5. 5. spend, according to the University of Florida report: “A Flash of Culinary Tourism.” The report estimates that 39 million U.S. leisure travelers choose a des- tination based on the availability of culinary activities, while another 35 million seek out culinary activities after a destination is decided upon.3 Preferences revolving around food can also have an adverse impact on tourists’ decisions to travel to certain destinations. Travelers’ who prefer the comforts of familiar cuisine might be hesitant to travel to a destina- tion where it is difficult to find a “home-likeness” of food options. In the report, “An Analysis of the Travel Motivation of Tourists From the People’s Republic of China,” it reads: “Preferences in food are especial- ly important to Asian people. The food factor is likely to hold Chinese tourists in their own country or at least have them remain in Asia rather than draw them to Europe.” 4 This is driving destinations and hotels to introduce services that cater to this emerging market. For example, New York’s Hotel Plaza Athénée introduced services geared toward China’s rapidly growing numbers of outbound travelers including in-room tea kettles, Chinese breakfast items, and Chinese-language newspapers.5 Los Angeles Tourism & Convention Board hosted a meeting with 75 industry executives to dis- cuss Chinese culture. As a result, the Sheraton Gateway in Los Angeles expanded its breakfast menu to include steamed rice and congee and tea and soy milk.6 Every traveler today has the ability to digitally share their culinary experiences with friends and strangers around the world, fueling a veritable social media arms race to determine who has the most unique F&B experiences. This report examines how destinations and other travel suppliers are developing new strategies, special events, supplier networks and marketing campaigns to capitalize on the global foodie fervor, and the impact of those initiatives on local communities. The Rise of Culinary Tourism SKIFT REPORT 2015 5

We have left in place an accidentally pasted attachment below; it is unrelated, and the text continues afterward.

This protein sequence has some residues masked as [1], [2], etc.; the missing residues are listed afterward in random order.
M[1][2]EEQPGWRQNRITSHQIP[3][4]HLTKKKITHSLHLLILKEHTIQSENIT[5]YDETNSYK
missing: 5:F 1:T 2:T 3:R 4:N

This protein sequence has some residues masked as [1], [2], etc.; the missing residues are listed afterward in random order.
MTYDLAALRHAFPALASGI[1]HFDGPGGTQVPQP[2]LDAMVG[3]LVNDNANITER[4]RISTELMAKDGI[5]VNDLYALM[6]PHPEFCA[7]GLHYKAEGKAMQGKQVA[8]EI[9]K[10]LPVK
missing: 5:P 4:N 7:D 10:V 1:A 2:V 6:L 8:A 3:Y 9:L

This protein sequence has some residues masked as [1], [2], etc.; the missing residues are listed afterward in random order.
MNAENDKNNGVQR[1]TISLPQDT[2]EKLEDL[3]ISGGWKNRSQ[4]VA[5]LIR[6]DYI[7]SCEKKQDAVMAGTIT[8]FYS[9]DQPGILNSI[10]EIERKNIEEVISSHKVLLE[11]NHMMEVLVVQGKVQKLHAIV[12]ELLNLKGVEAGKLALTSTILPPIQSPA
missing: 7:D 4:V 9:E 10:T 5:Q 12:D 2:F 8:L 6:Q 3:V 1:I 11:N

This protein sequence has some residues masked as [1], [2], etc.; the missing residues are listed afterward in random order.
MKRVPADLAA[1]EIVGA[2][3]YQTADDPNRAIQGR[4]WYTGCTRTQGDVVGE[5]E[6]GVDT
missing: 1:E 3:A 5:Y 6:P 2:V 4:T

6. 6. Table of contents About Skift Skift is a travel intel- ligence company that offers news, data, and services to professionals in travel and professional travelers, to help them make smart decisions about travel. Skift is the business of travel. About Us 3 Executive Summary 4 Introduction 6 Table of Contents 10 How to Capture the Attention of Food Tourists 11 How Destinations Develop Food Tourism Case Study #1: Developing Products in Ireland Case Study #2: Focusing on Authenticity in South Australia Case Study #3: Mastering Partnerships in Nashville The Rise of Interdisciplinary Culinary & Cultural Events 17 Case Study #1: The Stop Night Market, Toronto Case Study #2: Art Basel, Switzerland, Miami, Hong Kong Case Study #3: Life is Beautiful, Las Vegas Millennials Demand Authentic, Local & Experiential 20 Fascination With Food Trucks Marketing Food Tourism 24 Creating a Food Tourism Voice Establishing & Communicating ROI Metrics 6 Key Strategies to Develop Food Tourism 25 Cultivating Food Tourism & Economic Growth 26 About Skift 28 Further Reading 29 The Rise of Culinary Tourism SKIFT REPORT 2015 10
  • nicolaparker7923

    Apr. 27, 2017
  • nmanapol

    Apr. 13, 2017
  • KaelanKarjalainen

    Feb. 22, 2017
  • AlexAtkind

    Oct. 6, 2016
  • sphonix63

    May. 22, 2016
  • FMWebster

    Feb. 13, 2016
  • christinemilcheck

    Sep. 9, 2015
  • GrantyGrant

    Aug. 23, 2015
  • tryfonova

    Aug. 21, 2015
  • GenoScala1

    Aug. 19, 2015
  • 0989897301

    Aug. 3, 2015
  • jasonli1880

    Apr. 10, 2015
  • aubelebel

    Apr. 6, 2015
  • rachelbouman

    Mar. 16, 2015
  • patrickbruen

    Mar. 11, 2015
  • harry579

    Mar. 11, 2015
  • ShakeelJeeroburkan

    Mar. 9, 2015
  • Donaire

    Mar. 6, 2015
  • BernardetteLimn

    Mar. 4, 2015
  • anesioneto

    Feb. 28, 2015

Driven by today’s intense social media activity around unique culinary experiences, destinations are developing local food-themed travel products and promotions to evolve their brand story.

Views

Total views

39,185

On Slideshare

0

From embeds

0

Number of embeds

30,922

Actions

Downloads

118

Shares

0

Comments

0

Likes

23

×